During the late Middle Ages, a production flourishes whose name, still today, is renowned worldwide, and listed in the World Culturage Heritage of Humanity by Unesco (2009)
The history of this production appears to coincide with the expansion of several handicraft activities in the Massif Central (cutlery, paper mills, armouries, silk and awhile later lace). Although Flemish origins are unproven, tapestries from Marche could have derived from the reorientation of the local cloth industry into craftwork.
A production of blankets and bedsheets existed in Felletin. The presence of a textile infrastructure together with a quality workforce and a customer base could explain why textile manufacturers sized the economic opportunity to transform their utilitarian industry into an art production. The first credible mentions are notary acts in 1457 and 1473, mentioning the presence of tapestry weavers in Felletin.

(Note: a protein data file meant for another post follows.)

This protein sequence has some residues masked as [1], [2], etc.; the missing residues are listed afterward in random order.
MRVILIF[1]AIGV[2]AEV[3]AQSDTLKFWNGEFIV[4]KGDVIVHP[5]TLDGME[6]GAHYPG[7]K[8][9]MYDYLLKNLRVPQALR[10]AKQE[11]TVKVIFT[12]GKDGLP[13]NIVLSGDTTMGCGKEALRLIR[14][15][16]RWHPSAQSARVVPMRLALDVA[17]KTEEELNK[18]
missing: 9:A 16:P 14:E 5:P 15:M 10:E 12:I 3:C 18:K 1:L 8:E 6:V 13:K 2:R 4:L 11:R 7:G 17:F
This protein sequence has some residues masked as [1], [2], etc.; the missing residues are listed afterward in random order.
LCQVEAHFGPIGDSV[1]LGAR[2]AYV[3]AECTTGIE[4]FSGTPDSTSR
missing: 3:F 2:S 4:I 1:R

Productions specialized, improved, and integrated an export trade driven by traders who trusted the wool expertise of Creuse workers and built for them an efficient and prosperous export network.
Early XVI century, local tapestry workers appropriated trendy products made in Arras or in Flanders. Then appeared tapestries with “foliages” decoration, with cabbage leaves or aristolochia, millefleurs, hunting scenes and fantastic or exotic bestiaries.
(Source- City of the Aubusson tapestry )
(Source - Cité de la tapisserie d'Aubusson)